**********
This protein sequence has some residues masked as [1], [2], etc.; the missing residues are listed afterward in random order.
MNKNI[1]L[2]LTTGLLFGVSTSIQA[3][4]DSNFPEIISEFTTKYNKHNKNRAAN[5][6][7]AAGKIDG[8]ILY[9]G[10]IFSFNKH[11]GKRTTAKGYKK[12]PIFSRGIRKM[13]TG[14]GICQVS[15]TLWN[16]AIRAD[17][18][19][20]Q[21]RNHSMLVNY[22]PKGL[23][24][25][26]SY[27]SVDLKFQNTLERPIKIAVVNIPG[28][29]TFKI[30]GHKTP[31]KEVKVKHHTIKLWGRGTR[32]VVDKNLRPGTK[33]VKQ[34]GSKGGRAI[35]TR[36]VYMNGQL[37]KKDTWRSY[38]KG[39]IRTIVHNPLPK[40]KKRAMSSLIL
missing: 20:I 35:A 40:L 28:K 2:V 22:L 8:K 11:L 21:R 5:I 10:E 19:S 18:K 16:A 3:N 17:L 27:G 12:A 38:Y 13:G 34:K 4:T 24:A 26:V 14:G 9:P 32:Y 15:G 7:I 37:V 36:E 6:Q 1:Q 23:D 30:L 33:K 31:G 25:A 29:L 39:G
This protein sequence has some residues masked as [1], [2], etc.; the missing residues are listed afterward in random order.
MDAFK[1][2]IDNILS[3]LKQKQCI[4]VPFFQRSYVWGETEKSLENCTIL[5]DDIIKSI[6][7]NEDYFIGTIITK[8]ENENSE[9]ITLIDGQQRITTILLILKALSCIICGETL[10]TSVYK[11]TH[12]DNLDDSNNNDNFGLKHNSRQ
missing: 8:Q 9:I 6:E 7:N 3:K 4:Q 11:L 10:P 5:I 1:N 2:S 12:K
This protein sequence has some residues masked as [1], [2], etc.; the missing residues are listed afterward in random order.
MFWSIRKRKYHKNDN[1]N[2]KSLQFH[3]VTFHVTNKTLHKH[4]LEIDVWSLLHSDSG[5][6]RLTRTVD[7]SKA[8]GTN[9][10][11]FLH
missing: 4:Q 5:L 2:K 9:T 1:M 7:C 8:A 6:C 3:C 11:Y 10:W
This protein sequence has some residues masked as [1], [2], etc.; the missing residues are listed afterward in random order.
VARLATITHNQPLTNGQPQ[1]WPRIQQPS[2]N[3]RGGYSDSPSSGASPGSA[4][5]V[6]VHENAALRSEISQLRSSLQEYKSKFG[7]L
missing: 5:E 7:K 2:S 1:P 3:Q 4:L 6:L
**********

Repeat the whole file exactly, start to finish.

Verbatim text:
This protein sequence has some residues masked as [1], [2], etc.; the missing residues are listed afterward in random order.
MNKNI[1]L[2]LTTGLLFGVSTSIQA[3][4]DSNFPEIISEFTTKYNKHNKNRAAN[5][6][7]AAGKIDG[8]ILY[9]G[10]IFSFNKH[11]GKRTTAKGYKK[12]PIFSRGIRKM[13]TG[14]GICQVS[15]TLWN[16]AIRAD[17][18][19][20]Q[21]RNHSMLVNY[22]PKGL[23][24][25][26]SY[27]SVDLKFQNTLERPIKIAVVNIPG[28][29]TFKI[30]GHKTP[31]KEVKVKHHTIKLWGRGTR[32]VVDKNLRPGTK[33]VKQ[34]GSKGGRAI[35]TR[36]VYMNGQL[37]KKDTWRSY[38]KG[39]IRTIVHNPLPK[40]KKRAMSSLIL
missing: 20:I 35:A 40:L 28:K 2:V 22:L 8:K 11:L 21:R 5:I 10:E 19:S 18:K 16:A 3:N 17:L 27:G 12:A 38:Y 13:G 34:K 4:T 24:A 26:V 14:G 9:P 32:Y 15:G 7:I 37:V 36:E 6:Q 1:Q 23:D 30:L 33:K 31:G 25:A 29:L 39:G
This protein sequence has some residues masked as [1], [2], etc.; the missing residues are listed afterward in random order.
MDAFK[1][2]IDNILS[3]LKQKQCI[4]VPFFQRSYVWGETEKSLENCTIL[5]DDIIKSI[6][7]NEDYFIGTIITK[8]ENENSE[9]ITLIDGQQRITTILLILKALSCIICGETL[10]TSVYK[11]TH[12]DNLDDSNNNDNFGLKHNSRQ
missing: 8:Q 9:I 6:E 7:N 3:K 4:Q 11:L 10:P 5:I 1:N 2:S 12:K
This protein sequence has some residues masked as [1], [2], etc.; the missing residues are listed afterward in random order.
MFWSIRKRKYHKNDN[1]N[2]KSLQFH[3]VTFHVTNKTLHKH[4]LEIDVWSLLHSDSG[5][6]RLTRTVD[7]SKA[8]GTN[9][10][11]FLH
missing: 4:Q 5:L 2:K 9:T 1:M 7:C 8:A 6:C 3:C 11:Y 10:W
This protein sequence has some residues masked as [1], [2], etc.; the missing residues are listed afterward in random order.
VARLATITHNQPLTNGQPQ[1]WPRIQQPS[2]N[3]RGGYSDSPSSGASPGSA[4][5]V[6]VHENAALRSEISQLRSSLQEYKSKFG[7]L
missing: 5:E 7:K 2:S 1:P 3:Q 4:L 6:L